For nine months, you sacrificed a lot for the little growing human you created with your partner. As much as we would like to hope and believe, we don’t just snap back into shape with delivery. It takes a lot for things to settle back in to place.
How can you make better use of this transitional time all while caring for a new baby?
We have a few ideas for you.
Have you heard of the 5-5-5 method? It’s simple, 5 days in the bed, 5 days on the bed, and 5 days near the bed. So what does this mean? It means you get two weeks of self care; intentional care. This is a critical time, especially if you choose to breast feed your infant. It is also helpful to keep visitors to a minimum during this time. If you can stick to this rule, you will heal much faster from child birth.
Even though this rule of thumb is for a period of two weeks, it can take a full 6 weeks and beyond to recover from childbirth.
During the postpartum time, your hormones will be all over the map as they reset to your baseline. This process can be difficult for many women. You may experience mood swings, heightened anxiety or depression, or even anger for no reason. You may find you cry more easily and struggle to handle stress like you used to. This is all normal, but not fun. Make sure you see your Ob/Gyn if these symptoms become overwhelming and persistent.
At about 6 months postpartum, most women’s hormones will have returned to baseline. This is also the time when you can expect your cycle to return. If you continue to breastfeed beyond this time, keep in mind your prolactin will remain high and your estrogen suppressed. Just a word of caution, don’t count on breastfeeding as a means of ‘birth’ control. You can still get pregnant, even if you are breastfeeding exclusively.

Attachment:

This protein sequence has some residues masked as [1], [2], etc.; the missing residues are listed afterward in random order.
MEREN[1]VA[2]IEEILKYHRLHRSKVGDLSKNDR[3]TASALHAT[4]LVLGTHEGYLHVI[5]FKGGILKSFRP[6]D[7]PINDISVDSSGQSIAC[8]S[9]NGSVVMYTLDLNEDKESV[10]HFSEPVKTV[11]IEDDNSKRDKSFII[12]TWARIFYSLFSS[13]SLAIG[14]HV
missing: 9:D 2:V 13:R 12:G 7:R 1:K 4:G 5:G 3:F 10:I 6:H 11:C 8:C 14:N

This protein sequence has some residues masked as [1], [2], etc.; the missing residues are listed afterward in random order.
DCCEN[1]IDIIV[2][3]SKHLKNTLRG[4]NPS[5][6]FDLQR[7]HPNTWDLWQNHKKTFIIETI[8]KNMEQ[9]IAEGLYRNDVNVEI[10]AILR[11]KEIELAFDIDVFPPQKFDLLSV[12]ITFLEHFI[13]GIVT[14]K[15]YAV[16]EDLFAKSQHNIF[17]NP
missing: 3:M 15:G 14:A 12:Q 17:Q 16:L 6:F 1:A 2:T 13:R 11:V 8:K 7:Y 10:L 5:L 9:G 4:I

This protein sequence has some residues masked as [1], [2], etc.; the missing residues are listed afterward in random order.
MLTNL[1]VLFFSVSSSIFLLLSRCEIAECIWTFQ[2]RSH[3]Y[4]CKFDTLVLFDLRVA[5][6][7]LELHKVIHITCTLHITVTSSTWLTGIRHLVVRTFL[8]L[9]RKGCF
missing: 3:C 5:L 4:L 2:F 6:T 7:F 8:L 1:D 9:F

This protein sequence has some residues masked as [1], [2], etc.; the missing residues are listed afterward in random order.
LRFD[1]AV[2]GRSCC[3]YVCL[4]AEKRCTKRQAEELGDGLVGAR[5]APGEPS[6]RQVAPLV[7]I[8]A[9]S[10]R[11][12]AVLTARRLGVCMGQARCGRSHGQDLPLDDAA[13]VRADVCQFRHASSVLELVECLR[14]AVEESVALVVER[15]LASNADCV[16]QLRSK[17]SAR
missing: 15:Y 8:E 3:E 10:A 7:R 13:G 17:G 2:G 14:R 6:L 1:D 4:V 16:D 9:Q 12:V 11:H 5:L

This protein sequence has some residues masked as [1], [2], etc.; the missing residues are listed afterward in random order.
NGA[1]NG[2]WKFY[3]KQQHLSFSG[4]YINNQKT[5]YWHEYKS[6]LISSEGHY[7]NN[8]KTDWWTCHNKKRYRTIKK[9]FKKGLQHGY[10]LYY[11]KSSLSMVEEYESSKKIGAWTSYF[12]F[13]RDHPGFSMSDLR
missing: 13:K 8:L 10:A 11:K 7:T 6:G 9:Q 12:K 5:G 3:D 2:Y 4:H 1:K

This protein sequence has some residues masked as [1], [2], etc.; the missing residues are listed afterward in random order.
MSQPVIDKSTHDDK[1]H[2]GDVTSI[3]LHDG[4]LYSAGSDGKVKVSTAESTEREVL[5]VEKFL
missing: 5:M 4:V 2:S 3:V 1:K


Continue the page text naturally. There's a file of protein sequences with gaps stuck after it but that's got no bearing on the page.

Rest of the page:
Another helpful piece of advice for postpartum care is improving your diet. It’s a good time to reset your nutrition and make sure you are getting plenty of fiber, protein and healthy carbs.
Focus your energy on regaining some muscle and endurance during this time as well. It doesn’t have to be a big regimen but a walk around in the morning and in the evening will help your hormones get regulated and increase your sleep hygiene. Morning sun, sets your circadian rhythm up for success and this means a better night sleep. An evening walk after dinner, helps to lower cortisol and process the stressors of the day.
Finally, don’t skip out on your 6 week follow up with your doctor. This is an important time to review your mental health, physical health and any birth control methods you would like to begin. It’s also a perfect time to discuss any concerns or questions you may have.